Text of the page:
In OSHA’s opinion, the analysis or evaluation i.e., PHA, is best accomplished by a team rather than an individual. The team should be knowledgeable not only in engineering but also in specific process operations, and one team member should have direct knowledge of each process being evaluated. Through a system, the findings and recommendations should be addressed in a timely manner, and corrective actions should be completed as soon as possible and communicated to possibly affected employees. To stay current, the PHA should be re-evaluated every five years.
In the final phase of this PSM overview, the major target must be addressed: operating procedures of each covered facility (primarily anhydrous ammonia in the food industry). Eschewing bureaucratic language, OSHA states that “clear instructions” must be provided to workers that allow them to safely operate each covered process. These operating procedures safety mandates are in two categories: operating phase steps and operating limits. With injuries and possible fatalities at stake, much more than “Here’s the on/off switch” qualifies as need-to-know information. Instructions in each operating phase, for example, include initial startup, normal operations, emergency shutdown/operations, normal shutdown, and start-up after a turnaround or emergency shutdown.
On the operating limits side of process safety information are a number of critical factors, which were developed to essentially cover all safety angles. These include describing what could happen with operational deviations and how to correct or avoid any and all safety and health issues; relevant chemical properties and hazards; necessary precautions and control measures; controlling HHC inventory levels and addressing any special or unique hazards; and discussing the safety systems and the function of each.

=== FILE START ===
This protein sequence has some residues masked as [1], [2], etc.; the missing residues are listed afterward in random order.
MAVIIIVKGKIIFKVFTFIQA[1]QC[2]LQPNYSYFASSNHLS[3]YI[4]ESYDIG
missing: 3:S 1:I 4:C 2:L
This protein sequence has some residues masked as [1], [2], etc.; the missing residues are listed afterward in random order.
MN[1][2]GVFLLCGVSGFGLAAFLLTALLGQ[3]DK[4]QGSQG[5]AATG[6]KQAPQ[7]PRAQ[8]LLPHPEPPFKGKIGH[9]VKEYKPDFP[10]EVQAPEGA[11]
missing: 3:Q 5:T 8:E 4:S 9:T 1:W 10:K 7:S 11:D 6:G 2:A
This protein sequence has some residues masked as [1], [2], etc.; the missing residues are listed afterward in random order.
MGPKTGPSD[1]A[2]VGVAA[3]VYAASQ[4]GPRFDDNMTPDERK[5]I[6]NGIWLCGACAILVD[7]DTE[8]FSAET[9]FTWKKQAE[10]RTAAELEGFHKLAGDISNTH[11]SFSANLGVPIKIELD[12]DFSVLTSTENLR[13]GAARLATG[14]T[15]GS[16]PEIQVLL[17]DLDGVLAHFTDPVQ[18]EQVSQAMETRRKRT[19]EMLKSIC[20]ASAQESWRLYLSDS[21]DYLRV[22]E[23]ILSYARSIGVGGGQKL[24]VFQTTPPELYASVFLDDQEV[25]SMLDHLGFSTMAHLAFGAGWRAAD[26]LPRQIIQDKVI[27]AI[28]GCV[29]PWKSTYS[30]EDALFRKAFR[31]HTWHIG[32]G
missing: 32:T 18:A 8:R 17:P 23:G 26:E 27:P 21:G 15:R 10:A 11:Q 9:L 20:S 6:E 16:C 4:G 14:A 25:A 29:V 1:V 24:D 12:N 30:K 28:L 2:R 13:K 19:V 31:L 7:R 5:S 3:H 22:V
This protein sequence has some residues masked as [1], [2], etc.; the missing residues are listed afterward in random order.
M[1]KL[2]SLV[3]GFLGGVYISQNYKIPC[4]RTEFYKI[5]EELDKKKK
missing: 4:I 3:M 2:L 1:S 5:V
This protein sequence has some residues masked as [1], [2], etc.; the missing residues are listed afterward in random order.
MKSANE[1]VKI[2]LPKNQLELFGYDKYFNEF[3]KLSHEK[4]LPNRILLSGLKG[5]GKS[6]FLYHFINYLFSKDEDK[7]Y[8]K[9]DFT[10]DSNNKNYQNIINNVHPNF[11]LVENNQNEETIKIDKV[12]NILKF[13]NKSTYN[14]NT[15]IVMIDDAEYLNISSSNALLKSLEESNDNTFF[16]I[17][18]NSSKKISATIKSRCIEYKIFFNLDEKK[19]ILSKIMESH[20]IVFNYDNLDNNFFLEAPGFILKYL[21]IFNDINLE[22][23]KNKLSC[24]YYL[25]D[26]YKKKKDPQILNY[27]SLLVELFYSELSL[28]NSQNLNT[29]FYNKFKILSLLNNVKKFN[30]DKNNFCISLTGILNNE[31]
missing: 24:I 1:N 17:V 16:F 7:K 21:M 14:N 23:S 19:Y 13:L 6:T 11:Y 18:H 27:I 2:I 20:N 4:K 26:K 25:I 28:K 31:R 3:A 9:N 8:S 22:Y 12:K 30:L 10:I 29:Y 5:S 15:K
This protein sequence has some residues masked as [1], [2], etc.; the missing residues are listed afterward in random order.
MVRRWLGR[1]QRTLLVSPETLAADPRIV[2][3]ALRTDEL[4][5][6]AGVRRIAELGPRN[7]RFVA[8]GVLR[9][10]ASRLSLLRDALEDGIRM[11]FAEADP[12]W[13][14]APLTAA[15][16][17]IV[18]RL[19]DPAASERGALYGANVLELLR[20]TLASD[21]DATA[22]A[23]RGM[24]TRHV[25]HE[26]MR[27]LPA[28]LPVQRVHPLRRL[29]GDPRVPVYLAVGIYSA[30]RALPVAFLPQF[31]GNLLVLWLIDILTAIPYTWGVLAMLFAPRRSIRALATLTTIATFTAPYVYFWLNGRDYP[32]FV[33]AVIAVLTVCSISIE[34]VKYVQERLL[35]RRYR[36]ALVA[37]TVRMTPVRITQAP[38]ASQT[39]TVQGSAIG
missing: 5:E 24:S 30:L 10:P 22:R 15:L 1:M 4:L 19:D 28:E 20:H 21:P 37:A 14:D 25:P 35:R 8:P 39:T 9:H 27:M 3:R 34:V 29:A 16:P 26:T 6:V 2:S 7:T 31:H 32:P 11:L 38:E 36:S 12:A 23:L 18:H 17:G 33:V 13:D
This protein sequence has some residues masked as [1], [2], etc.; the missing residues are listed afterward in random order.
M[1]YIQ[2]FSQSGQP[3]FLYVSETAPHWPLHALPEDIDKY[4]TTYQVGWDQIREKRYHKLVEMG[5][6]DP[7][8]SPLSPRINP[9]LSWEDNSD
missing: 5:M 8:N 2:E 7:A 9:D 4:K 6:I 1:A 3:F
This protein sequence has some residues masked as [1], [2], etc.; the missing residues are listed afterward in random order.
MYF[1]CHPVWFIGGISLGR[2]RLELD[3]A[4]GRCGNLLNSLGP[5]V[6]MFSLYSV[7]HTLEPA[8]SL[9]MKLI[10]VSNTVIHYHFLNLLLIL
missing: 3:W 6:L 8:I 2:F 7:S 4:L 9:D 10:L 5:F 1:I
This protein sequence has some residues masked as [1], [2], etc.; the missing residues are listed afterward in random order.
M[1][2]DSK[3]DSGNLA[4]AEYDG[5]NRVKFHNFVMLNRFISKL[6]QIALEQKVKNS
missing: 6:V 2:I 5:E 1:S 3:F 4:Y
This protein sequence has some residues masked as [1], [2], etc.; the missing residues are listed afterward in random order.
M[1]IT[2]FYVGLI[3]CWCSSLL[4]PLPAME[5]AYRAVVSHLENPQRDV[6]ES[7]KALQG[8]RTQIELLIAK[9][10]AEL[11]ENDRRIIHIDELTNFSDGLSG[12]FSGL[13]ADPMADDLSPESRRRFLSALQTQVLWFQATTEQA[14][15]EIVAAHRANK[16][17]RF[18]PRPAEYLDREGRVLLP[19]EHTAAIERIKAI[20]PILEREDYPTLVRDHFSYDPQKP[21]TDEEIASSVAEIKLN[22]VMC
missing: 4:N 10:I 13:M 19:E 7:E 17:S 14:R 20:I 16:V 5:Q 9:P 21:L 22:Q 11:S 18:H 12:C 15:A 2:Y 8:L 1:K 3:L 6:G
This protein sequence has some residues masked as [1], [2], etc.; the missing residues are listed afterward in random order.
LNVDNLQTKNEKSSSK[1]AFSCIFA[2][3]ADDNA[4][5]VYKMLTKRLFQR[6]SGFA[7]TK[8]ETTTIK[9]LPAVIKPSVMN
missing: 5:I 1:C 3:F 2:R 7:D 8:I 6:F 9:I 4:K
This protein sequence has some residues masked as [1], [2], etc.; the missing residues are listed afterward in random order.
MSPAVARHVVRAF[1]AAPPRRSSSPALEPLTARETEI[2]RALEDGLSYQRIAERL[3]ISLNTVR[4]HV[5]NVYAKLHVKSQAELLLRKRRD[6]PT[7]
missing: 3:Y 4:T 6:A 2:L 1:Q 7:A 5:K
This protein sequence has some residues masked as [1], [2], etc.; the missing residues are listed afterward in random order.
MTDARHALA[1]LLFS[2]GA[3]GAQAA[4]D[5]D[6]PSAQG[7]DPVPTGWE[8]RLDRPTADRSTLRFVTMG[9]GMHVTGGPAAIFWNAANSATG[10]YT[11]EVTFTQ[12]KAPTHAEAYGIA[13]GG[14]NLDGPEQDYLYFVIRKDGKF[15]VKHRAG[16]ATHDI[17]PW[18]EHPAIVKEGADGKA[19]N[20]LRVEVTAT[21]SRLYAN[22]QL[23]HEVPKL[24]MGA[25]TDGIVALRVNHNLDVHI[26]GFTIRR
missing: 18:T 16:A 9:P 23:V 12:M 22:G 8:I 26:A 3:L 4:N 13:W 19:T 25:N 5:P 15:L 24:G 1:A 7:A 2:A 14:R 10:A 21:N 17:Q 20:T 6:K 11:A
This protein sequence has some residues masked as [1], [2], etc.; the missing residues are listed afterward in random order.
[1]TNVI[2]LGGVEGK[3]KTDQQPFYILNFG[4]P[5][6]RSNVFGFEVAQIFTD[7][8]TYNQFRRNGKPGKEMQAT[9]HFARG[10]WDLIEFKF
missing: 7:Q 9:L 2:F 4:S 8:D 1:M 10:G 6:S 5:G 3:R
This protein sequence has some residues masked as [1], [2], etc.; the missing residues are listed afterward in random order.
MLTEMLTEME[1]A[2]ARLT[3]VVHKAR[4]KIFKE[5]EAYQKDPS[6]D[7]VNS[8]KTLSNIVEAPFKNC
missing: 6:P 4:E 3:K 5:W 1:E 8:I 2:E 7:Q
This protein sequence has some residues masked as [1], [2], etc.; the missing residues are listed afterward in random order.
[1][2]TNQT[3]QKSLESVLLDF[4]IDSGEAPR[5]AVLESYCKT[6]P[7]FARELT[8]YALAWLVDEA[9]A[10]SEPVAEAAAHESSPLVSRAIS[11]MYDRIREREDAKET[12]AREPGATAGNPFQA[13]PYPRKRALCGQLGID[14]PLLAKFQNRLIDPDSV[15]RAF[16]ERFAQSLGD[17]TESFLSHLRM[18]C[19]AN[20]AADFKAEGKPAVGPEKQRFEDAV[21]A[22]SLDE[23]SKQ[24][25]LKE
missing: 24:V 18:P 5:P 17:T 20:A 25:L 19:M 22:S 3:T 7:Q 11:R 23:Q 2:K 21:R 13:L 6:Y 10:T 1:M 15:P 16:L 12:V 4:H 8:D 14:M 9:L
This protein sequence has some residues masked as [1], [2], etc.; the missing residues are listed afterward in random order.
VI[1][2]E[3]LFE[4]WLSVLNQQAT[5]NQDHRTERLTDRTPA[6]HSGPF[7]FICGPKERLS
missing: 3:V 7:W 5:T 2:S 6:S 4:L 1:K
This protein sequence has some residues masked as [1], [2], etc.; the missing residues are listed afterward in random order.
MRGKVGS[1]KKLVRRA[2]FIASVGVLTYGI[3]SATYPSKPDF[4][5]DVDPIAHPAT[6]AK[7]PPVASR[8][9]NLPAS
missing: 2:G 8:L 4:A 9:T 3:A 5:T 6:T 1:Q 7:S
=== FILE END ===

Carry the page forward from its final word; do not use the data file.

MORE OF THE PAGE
Beware of Incidents and Audits
Without drilling down into every single detail about PSM and its implementation, this overview (not intended as legal advice) shows the scope of what must be done (along with the “where, how, and why”). Leaving virtually nothing to chance, success depends on employee participation, training, contractor cooperation, pre-startup safety review, mechanical integrity of critical process equipment, management of change, incident investigation, emergency planning and response, and compliance audits.
In the daily workplace, what is the anhydrous ammonia risk? Consider OSHA’s tally of anhydrous ammonia accidents dating back to 1999 and the initial reported exposure to an ammonia release. That was followed by 19 incidents in subsequent years ranging from exposures and various injuries to fatalities. Included are incidents of inhalation, spray in eyes, a 16-employee exposure to an ammonia release, two refrigeration technicians sustaining corneal burns, and a total of four workers killed in separate incidents. Those statistics make two points: regulation is necessary and even with regulation, incidents can still occur, making adherence to procedures that much more critical.
In helping ensure that PSM compliance works as effectively as possible, it is important to recognize that regulatory programs such as PSM revolve around resources, time, and money. By reducing an emphasis on any of these three, not surprisingly, the risk of causing a catastrophic release or being on the receiving end of a regulatory penalty is dramatically compounded. Additionally, to drive home how critically OSHA considers PSM, the agency does not provide partial credit for companies achieving incremental success. In other words, 100 percent compliance from day one is required.
Keep in mind that making compliance simple was not on OSHA’s agenda. To underscore its stance, take note that a PSM safety auditor can ask a company more than 500 questions and can potentially issue that many citations for compliance performance. Increasing the difficulty, sometimes a question may comprise “nested” questions requiring multiple questions to be answered in order to satisfy one regulation. Companies may be audited at any time and OSHA selects the questions. Although it could theoretically ask all 500 plus questions, that typically is not the case but full compliance is still necessary.